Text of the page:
The Movie Waffler New Release Review [Cinema/VOD] - PERFECT 10 | The Movie Waffler

New Release Review [Cinema/VOD] - PERFECT 10

perfect 10 review
A teenage gymnast discovers she has an older brother, who just happens to be a motorbike thief.

Review by Eric Hillis

Directed by: Eva Riley

Starring: Frankie Box, Alfie Deegan, William Ash, Sharlene Whyte, Nicola Wright

perfect 10 poster

The coming of age drama meets the musical meets the sports movie meets the crime caper in Perfect 10, the infectiously charming feature debut from writer/director Eva Riley. Like the recent Days of the Bagnold Summer, it's another tale of familial bonding over a summer in suburban England, this time between a teenage girl and the brother she never knew she had.

perfect 10 review

Bullied teen Leigh (Frankie Box) escapes from the dreariness of her life on England's south coast by focussing on her one great passion - gymnastics. A talented performer/athlete, Leigh was introduced to the sport by her late mother, but in recent months she's begun to lose interest, much to the chagrin of her coach (Sharlene Whyte), who does her best to prepare Leigh for an upcoming competition.

[ READ MORE: New Release Review - Around the Sun ]

Leigh's world is shaken when she arrives home one afternoon to find a teenage boy in her home. Joe (Alfie Deegan) claims to be her long lost sibling, literally a brother from another mother, a secret her feckless father (William Ash) kept hidden from both Leigh and her mum for two decades. After initially being repelled by the presence of Joe, Leigh begins to warm to the idea of having an older brother and tags along with him to gatherings of local layabouts. Joe makes money stealing motorbikes and petrol for wannabe gangster Reece (Billy Mogford), who inveigles Leigh into his criminal enterprise. Putting her gymnast's litheness to new use, Leigh is soon bouncing over fences and breaking into homes to help her brother steal bikes.

perfect 10 review

On paper, Perfect 10 might sound like it has all the trappings of a grim piece of British social realism, or worse, a moralising "crime doesn't pay" after school special encouraging teenage girls to focus on healthy pursuits like gymnastics rather than getting sucked into a life of crime. But Riley has fashioned one of the feelgood movies of the year, a proper joyous summer romp. There's no moral judgement regarding Leigh and Joe's crimes here, as Riley affords her audience the intelligence to view the movie as a work of teenage fantasy. Of course in reality crime is rarely glamorous, but in movies it can be a lot of fun, and as Joe and Leigh speed away from crime scenes on stolen scramblers, they're experiencing the same exhilaration Burt Reynolds feels as he's being chased down by redneck Sheriffs.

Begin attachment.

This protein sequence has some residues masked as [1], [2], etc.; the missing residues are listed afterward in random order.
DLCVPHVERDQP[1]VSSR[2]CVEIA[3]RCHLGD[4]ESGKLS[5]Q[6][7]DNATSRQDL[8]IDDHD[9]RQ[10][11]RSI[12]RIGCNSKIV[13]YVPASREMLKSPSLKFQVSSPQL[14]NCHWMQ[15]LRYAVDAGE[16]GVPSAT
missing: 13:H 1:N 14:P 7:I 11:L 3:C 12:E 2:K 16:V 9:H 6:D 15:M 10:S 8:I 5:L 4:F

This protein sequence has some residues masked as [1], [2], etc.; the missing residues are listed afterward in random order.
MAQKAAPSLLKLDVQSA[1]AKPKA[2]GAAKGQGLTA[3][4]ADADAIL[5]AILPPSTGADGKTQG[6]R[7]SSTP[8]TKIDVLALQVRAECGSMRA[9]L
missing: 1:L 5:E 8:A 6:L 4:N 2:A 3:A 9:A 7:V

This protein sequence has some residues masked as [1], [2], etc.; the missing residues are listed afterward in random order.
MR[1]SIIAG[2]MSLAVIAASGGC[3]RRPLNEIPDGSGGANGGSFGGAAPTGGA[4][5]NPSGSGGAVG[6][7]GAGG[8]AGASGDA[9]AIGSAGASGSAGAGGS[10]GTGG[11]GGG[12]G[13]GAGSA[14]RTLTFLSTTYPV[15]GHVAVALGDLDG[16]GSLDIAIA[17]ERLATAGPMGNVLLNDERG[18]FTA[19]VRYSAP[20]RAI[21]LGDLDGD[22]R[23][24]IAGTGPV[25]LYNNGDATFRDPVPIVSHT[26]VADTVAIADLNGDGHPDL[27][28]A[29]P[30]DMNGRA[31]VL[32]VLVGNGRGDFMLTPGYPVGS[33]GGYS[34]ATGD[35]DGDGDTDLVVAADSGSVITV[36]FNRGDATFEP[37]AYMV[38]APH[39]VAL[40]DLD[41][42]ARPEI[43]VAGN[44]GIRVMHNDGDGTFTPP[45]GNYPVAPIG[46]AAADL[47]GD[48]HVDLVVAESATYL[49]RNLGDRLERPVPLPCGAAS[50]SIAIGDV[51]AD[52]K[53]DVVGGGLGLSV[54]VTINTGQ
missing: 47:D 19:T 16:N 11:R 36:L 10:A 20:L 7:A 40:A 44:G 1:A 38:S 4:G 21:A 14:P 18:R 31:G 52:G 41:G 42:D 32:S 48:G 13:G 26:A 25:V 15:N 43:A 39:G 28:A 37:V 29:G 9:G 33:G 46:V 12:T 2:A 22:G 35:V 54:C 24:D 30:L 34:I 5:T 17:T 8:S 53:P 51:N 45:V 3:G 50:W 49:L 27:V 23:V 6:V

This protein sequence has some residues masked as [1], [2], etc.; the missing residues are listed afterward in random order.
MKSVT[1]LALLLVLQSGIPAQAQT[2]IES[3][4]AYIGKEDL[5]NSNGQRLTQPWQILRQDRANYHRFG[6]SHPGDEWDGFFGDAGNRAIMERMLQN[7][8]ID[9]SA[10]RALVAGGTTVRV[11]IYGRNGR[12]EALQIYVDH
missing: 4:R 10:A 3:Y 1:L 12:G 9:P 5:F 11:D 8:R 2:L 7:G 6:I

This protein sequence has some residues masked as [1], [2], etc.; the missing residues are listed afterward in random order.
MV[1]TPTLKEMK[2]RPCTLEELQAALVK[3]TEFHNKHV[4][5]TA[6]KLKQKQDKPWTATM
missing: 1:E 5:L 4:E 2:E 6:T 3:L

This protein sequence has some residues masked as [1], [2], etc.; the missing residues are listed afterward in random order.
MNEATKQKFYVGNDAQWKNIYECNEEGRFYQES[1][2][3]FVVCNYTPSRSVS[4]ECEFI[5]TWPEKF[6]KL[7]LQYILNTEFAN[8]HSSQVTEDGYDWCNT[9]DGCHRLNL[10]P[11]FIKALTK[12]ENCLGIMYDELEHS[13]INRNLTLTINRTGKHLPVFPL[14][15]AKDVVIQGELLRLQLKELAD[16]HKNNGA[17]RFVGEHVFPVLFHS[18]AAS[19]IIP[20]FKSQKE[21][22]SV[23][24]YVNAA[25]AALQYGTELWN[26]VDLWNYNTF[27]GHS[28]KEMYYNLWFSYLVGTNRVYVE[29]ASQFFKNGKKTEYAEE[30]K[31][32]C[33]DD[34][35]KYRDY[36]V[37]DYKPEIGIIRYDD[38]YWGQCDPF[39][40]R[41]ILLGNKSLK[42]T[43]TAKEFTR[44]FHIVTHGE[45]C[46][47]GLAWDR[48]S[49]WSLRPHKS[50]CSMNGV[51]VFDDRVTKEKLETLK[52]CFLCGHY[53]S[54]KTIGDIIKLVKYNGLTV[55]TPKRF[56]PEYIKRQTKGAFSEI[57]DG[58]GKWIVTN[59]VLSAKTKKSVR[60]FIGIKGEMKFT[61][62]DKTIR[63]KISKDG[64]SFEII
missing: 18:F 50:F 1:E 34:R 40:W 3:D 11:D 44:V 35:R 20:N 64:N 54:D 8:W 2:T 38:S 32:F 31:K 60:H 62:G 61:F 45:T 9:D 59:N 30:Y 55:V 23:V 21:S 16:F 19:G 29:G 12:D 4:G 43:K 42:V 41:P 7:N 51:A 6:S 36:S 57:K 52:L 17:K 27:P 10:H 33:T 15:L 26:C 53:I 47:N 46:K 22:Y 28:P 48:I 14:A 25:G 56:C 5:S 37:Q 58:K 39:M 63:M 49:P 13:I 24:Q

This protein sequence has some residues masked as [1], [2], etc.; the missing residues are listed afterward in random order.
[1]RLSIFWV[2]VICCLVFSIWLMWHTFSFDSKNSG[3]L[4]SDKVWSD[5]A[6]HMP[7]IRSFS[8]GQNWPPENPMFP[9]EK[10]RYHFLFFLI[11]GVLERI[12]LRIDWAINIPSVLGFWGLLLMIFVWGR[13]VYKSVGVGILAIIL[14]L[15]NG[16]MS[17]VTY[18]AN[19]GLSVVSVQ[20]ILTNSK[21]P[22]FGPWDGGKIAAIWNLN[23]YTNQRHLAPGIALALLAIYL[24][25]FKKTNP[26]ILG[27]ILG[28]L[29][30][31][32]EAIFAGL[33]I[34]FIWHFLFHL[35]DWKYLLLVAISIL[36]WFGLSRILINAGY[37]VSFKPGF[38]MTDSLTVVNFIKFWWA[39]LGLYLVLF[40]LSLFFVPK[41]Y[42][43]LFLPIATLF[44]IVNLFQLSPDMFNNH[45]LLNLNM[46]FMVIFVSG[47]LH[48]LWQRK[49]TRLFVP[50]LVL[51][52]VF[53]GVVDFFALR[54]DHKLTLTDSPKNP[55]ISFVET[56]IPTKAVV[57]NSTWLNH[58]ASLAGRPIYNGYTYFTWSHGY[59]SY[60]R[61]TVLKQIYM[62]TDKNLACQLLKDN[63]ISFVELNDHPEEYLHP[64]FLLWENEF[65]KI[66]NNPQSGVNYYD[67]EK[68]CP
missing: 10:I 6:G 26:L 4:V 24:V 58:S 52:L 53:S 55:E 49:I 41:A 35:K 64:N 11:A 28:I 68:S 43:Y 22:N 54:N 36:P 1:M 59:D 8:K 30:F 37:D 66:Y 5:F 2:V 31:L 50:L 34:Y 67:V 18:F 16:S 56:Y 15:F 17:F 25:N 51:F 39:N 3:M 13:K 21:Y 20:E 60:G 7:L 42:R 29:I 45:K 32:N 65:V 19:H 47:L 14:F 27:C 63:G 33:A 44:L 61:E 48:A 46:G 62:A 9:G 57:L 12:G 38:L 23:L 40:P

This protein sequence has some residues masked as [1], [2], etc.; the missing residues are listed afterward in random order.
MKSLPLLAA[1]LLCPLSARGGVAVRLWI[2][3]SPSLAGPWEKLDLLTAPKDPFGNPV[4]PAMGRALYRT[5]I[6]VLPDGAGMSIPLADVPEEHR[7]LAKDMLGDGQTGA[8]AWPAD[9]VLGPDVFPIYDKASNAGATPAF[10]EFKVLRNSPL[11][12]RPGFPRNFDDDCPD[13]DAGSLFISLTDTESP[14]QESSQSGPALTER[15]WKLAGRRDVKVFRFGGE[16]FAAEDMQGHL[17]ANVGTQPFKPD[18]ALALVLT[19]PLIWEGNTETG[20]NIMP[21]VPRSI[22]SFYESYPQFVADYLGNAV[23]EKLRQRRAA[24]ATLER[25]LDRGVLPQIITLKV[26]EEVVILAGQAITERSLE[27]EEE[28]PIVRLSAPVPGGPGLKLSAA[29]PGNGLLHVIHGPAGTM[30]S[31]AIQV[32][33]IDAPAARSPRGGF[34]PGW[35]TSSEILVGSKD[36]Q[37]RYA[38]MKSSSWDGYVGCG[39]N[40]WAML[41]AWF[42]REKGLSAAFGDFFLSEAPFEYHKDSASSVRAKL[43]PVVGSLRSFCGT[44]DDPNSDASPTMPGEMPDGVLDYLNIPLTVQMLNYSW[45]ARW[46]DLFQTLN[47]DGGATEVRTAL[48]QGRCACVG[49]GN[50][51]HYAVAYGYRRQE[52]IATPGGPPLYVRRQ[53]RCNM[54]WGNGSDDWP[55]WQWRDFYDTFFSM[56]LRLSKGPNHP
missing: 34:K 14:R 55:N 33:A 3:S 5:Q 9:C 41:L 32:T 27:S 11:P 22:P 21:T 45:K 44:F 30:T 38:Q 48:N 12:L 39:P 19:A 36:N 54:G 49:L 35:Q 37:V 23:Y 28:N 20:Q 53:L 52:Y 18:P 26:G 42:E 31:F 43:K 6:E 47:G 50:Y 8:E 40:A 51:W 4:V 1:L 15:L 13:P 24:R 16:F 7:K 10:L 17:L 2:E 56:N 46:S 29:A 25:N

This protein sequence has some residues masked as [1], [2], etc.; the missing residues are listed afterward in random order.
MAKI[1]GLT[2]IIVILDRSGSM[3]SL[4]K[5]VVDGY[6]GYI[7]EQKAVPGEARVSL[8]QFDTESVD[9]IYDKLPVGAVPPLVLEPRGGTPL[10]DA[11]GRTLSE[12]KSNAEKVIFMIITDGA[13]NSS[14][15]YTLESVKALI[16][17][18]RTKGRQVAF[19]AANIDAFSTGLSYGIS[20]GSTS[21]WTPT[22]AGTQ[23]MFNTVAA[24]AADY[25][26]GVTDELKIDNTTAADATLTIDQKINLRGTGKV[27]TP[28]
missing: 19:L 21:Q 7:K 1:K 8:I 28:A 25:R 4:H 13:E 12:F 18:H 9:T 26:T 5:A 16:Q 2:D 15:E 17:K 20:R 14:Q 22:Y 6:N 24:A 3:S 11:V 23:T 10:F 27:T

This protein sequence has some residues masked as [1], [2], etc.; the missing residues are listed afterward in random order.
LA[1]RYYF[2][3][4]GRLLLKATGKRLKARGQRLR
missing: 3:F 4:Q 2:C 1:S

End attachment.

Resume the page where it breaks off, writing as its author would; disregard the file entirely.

[ READ MORE: New Release Review - Young Ahmed ]

And that exhilaration is infectious, thanks largely to the incredibly charismatic performances of first time actors Box and Deegan. What a find these two are! Box in particular has all the qualities of a great actor, but that's hardly a rarity in modern British cinema, which introduces us to at least a half dozen talented young actresses every year. What Box also possesses is something else however, that indefinable quality we think of as movie stardom. She has a remarkably natural ability to pull us into her character's plight, and we warm to her from the moment she nervously steps onto a gymnasium floor in the film's opening sequence. When she's feeling down, we feel down along with her, and when she breaks into a smile, usually at the behest of Joe's wisecracks, the screen lights up. We want the best for Leigh, even if she doesn't think she's deserving herself.

perfect 10 review

If the many references to an upcoming competition make you believe you're in for a traditional sports movie narrative, in which an underdog rises to beat the odds, think again. Riley eschews such clichés. For Leigh, taking part is ultimately enough. In the adrenalised gymnastics routine that closes the film, Box convinces us that her character has grown so much in the preceding 80 minutes that we don't even think about how she might fare in any upcoming tournament. She's found joy in the sport she loves, and you'll find much joy in the sparkling delights of this thoroughly likeable movie.

Perfect 10 is in UK/ROI cinemas and on VOD from August 7th.

2020 movie reviews